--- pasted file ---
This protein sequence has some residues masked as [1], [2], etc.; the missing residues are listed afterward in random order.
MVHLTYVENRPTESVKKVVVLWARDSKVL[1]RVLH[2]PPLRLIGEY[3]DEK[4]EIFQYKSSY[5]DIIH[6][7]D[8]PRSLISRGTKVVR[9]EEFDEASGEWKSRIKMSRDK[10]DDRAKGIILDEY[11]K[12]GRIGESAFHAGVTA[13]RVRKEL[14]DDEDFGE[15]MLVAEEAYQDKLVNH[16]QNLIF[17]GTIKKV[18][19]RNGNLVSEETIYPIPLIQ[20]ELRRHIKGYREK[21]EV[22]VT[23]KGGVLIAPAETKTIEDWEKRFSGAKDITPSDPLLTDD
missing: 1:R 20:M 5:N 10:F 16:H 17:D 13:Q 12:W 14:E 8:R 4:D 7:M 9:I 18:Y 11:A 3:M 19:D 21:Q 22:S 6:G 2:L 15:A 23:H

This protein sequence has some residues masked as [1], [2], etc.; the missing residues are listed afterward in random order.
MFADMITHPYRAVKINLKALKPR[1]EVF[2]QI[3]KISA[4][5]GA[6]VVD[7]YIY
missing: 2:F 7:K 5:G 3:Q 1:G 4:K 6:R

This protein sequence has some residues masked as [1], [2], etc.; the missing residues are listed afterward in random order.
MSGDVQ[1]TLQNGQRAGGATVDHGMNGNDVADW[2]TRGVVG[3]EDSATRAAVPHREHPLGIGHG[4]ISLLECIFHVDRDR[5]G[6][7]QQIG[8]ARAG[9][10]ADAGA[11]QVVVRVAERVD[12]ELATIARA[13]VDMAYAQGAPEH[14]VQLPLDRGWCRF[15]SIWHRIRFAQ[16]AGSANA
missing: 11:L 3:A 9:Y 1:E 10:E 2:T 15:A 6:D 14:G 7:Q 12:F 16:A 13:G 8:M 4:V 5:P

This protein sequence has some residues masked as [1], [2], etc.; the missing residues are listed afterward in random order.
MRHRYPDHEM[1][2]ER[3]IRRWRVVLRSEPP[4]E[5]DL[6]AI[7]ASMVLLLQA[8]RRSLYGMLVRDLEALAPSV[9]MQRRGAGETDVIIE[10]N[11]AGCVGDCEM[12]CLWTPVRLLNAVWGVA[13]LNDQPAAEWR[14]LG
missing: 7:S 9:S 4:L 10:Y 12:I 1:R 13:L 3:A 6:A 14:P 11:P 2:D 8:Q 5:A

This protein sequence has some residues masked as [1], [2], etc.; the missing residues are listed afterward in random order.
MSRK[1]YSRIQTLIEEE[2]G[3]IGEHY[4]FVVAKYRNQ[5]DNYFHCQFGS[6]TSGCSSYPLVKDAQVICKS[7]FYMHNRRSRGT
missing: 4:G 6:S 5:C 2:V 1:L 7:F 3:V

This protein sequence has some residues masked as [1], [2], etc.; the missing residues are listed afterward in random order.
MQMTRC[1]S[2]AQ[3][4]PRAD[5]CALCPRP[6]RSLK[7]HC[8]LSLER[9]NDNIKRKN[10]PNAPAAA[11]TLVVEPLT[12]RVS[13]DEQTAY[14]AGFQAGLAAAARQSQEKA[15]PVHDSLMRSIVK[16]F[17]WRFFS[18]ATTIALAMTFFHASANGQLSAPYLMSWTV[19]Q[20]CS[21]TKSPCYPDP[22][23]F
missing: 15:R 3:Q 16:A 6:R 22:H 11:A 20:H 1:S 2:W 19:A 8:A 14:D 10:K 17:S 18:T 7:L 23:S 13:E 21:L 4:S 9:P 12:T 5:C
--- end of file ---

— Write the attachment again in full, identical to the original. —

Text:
This protein sequence has some residues masked as [1], [2], etc.; the missing residues are listed afterward in random order.
MVHLTYVENRPTESVKKVVVLWARDSKVL[1]RVLH[2]PPLRLIGEY[3]DEK[4]EIFQYKSSY[5]DIIH[6][7]D[8]PRSLISRGTKVVR[9]EEFDEASGEWKSRIKMSRDK[10]DDRAKGIILDEY[11]K[12]GRIGESAFHAGVTA[13]RVRKEL[14]DDEDFGE[15]MLVAEEAYQDKLVNH[16]QNLIF[17]GTIKKV[18][19]RNGNLVSEETIYPIPLIQ[20]ELRRHIKGYREK[21]EV[22]VT[23]KGGVLIAPAETKTIEDWEKRFSGAKDITPSDPLLTDD
missing: 1:R 20:M 5:N 10:F 16:H 17:D 13:Q 12:W 14:E 8:R 4:D 7:M 9:I 18:Y 11:A 3:M 19:D 21:Q 22:S 6:G 2:L 15:A 23:H

This protein sequence has some residues masked as [1], [2], etc.; the missing residues are listed afterward in random order.
MFADMITHPYRAVKINLKALKPR[1]EVF[2]QI[3]KISA[4][5]GA[6]VVD[7]YIY
missing: 2:F 7:K 5:G 3:Q 1:G 4:K 6:R

This protein sequence has some residues masked as [1], [2], etc.; the missing residues are listed afterward in random order.
MSGDVQ[1]TLQNGQRAGGATVDHGMNGNDVADW[2]TRGVVG[3]EDSATRAAVPHREHPLGIGHG[4]ISLLECIFHVDRDR[5]G[6][7]QQIG[8]ARAG[9][10]ADAGA[11]QVVVRVAERVD[12]ELATIARA[13]VDMAYAQGAPEH[14]VQLPLDRGWCRF[15]SIWHRIRFAQ[16]AGSANA
missing: 11:L 3:A 9:Y 1:E 10:E 2:T 15:A 6:D 14:G 7:Q 12:F 16:A 13:G 8:M 4:V 5:P

This protein sequence has some residues masked as [1], [2], etc.; the missing residues are listed afterward in random order.
MRHRYPDHEM[1][2]ER[3]IRRWRVVLRSEPP[4]E[5]DL[6]AI[7]ASMVLLLQA[8]RRSLYGMLVRDLEALAPSV[9]MQRRGAGETDVIIE[10]N[11]AGCVGDCEM[12]CLWTPVRLLNAVWGVA[13]LNDQPAAEWR[14]LG
missing: 7:S 9:S 4:L 10:Y 12:I 1:R 13:L 3:A 6:A 14:P 11:P 2:D 8:Q 5:A

This protein sequence has some residues masked as [1], [2], etc.; the missing residues are listed afterward in random order.
MSRK[1]YSRIQTLIEEE[2]G[3]IGEHY[4]FVVAKYRNQ[5]DNYFHCQFGS[6]TSGCSSYPLVKDAQVICKS[7]FYMHNRRSRGT
missing: 4:G 6:S 5:C 2:V 1:L 7:F 3:V

This protein sequence has some residues masked as [1], [2], etc.; the missing residues are listed afterward in random order.
MQMTRC[1]S[2]AQ[3][4]PRAD[5]CALCPRP[6]RSLK[7]HC[8]LSLER[9]NDNIKRKN[10]PNAPAAA[11]TLVVEPLT[12]RVS[13]DEQTAY[14]AGFQAGLAAAARQSQEKA[15]PVHDSLMRSIVK[16]F[17]WRFFS[18]ATTIALAMTFFHASANGQLSAPYLMSWTV[19]Q[20]CS[21]TKSPCYPDP[22][23]F
missing: 15:R 3:Q 16:A 6:R 22:H 11:A 20:H 1:S 2:W 19:A 8:A 14:D 10:K 17:S 18:T 7:L 23:S 13:E 21:L 4:S 9:P 12:T 5:C